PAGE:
Playing Session was a really fresh, creative, and fun experience. I recommend checking it out.
Session is a game that killed me when I saw the trailer for it during E3. The reason it killed me is that I have been wanting a new Skate game for far too long. The games look so similar in their aesthetic. Once I got over the fact that we probably weren’t getting a new Skate game, I realized that I was rooting for Session to be a good successor at the very least.
After digging around for more info on Session, I discovered they had a Kickstarter Demo and so I had to check it out. I was expecting a very bad experience but when I actually checked it out on stream it sort of blew me away. It was very very rough around the edges as to be expected, however, the concept of a more simulator oriented skating game is something new. I really couldn’t imagine how anyone could innovate on Skate without going into the realm of motion controls or VR. But this really puts you in a completely different headspace.
To get more into how this game is different, you’ve gotta use either Tony Hawk’s Pro Skater, or Skate as a starting point for reference.
In Pro Skater you wind up getting to a point after spending enough time with that series that you’re focusing on combos and non-repeated tricks. You’re not so much planning your tricks or route or combos as much as your reacting to where you are, and which tricks you’ve already done. You spam buttons, and as you progress a specific run you start combo’ing the buttons you haven’t already tried, not so much focusing on what trick or how it works. You focus on reacting to the next closest rail, ramp, or obstacle that you haven’t used in your run as of yet. The same will happen with Skate given enough time too.
In Skate you focus more on how the tricks are done because you need to spend a lot more energy and focus on how you flick your joystick to perform different flip tricks. You’re still trying to perform combos in runs, you want to make sure you start including manuals, ramps, anything you haven’t used in a run as of this point. But you can get a lot more satisfaction out of playing on a stair set and just focusing on what flip tricks you can pull out. You can try to plan things out in this game before a run, but you can also get to the point where you’re reacting to which tricks you’ve most recently performed in a run.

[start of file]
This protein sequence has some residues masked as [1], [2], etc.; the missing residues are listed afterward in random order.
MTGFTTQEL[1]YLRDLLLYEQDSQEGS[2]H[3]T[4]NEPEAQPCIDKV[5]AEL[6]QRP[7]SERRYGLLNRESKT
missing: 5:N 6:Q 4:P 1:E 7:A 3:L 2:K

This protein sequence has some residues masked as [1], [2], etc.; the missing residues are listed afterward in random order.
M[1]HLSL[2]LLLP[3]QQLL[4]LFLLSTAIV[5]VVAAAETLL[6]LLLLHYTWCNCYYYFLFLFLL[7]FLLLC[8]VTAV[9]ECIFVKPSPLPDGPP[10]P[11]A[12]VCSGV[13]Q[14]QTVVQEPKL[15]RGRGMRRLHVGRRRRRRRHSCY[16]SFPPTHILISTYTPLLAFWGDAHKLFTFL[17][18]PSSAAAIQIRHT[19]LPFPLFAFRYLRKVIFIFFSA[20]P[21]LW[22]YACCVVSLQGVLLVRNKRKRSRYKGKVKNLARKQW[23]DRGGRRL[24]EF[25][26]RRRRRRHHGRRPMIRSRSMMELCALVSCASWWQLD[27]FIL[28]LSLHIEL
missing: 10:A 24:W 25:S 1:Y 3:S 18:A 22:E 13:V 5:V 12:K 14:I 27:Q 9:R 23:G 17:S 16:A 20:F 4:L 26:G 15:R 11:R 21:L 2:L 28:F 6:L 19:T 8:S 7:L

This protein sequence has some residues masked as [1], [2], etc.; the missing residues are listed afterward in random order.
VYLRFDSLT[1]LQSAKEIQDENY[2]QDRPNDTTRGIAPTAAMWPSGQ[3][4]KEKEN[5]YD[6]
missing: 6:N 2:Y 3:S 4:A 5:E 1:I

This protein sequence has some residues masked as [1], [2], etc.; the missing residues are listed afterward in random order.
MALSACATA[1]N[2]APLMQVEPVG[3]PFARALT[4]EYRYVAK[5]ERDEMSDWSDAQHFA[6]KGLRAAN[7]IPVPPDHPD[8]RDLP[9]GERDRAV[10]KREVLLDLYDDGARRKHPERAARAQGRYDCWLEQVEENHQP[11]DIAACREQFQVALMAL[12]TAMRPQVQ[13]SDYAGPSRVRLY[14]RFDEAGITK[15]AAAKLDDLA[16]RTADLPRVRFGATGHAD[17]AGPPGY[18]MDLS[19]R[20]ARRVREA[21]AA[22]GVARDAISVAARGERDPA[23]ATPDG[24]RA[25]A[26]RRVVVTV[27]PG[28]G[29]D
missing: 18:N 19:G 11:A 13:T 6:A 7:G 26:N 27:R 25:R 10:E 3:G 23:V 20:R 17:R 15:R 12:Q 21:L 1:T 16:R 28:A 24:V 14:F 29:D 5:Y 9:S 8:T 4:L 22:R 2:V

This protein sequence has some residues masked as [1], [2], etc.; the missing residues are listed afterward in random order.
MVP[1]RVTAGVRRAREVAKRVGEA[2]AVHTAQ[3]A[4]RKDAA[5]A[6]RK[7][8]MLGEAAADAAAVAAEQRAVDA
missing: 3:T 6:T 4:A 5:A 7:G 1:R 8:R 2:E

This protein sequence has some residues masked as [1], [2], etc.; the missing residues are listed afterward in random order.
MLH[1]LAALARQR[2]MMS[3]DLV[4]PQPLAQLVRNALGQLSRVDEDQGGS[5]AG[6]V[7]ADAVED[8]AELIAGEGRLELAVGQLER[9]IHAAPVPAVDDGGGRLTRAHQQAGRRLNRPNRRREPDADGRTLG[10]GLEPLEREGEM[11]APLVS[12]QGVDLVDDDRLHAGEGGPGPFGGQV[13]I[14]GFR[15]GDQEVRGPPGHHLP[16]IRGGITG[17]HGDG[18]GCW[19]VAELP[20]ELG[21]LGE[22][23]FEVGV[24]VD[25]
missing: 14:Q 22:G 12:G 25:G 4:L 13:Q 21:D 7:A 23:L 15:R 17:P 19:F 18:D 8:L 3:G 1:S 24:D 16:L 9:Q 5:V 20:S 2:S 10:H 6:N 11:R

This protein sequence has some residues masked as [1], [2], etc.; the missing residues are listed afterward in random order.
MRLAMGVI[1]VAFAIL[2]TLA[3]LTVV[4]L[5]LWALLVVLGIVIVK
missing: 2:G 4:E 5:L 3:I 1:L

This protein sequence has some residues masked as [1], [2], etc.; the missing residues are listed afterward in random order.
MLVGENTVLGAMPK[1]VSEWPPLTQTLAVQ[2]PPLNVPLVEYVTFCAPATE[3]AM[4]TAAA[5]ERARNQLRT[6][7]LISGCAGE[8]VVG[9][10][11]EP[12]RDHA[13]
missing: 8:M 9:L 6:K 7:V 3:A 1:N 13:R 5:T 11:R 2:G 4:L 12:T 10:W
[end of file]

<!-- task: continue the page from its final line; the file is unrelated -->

When it comes to Session, at least for now, you really have to expend the effort and energy to plan every single possible trick, turn, everything, this game doesn’t hold your hand. There are really no assists, you can simplify the controls a bit, but you need to line everything up and plan everything beforehand. Maybe after a crazy amount of time invested I can get it down and start reacting again but at its core, there’s still this level of difficulty that makes even the most basic thing so much more rewarding.
I don’t want to get too into how the controls work but imagine how tricks are done on Skate, but now you’re using two sticks instead of one. The left stick controls your left foot and the right stick controls your right foot. You need to put weight on your back foot then pop with the other foot. These feet can switch, you may also wanna use nollie tricks in switch and all the flip tricks get changed around based on that. I spend a lot of time planning out a line, then planning which trick I can pull off into that line, let’s say onto a rail. I then need to plan out which foot to use in which direction for each grind I want to land in, then plan the trick I want to perform out of that grind.
To tell you the truth, on skate I used to play competitively online and it was an amazing experience. On Session, I can plan my line and maybe perform a flip trick onto a rail, or a hubba, and then flip out and that’s about all I can do. Sure you can replace the grind with a manual if you want but after playing for a good 4 maybe even 6 hours I can’t for the life of me make a line consisting of two separate rails that I trick on and off of. I still can’t even get the hang of turning with my triggers, and I can’t really successfully rely on picking a random trick to flip into a grind unless I already have the skateboard perfectly lined up with the rail beforehand.
The thing about the way this game feels different, not so much in its difficulty, but in the planning of every minute thing I do, is that it’s much slower paced and more rewarding. I’ve yet to play any skating game where I can enjoy thinking about what I can do on a given obstacle just as much as I can enjoy actually performing the trick. The first time I execute any planned trick winds up compounding the enjoyment I get out of performing that trick or combo, until I can successfully recreate that combo on the fly. I am seriously looking forward to everything this game is going to offer once its actually a fully fleshed out game. The current demo won’t compares to what this game will do when it has more than one tiny level to play with. I seriously recommend if you liked any skating game before this and felt that the next thing could be amazing that you try this thing out now.
You can go play the really rough demo I tried from their kickstart over on indiedb here.
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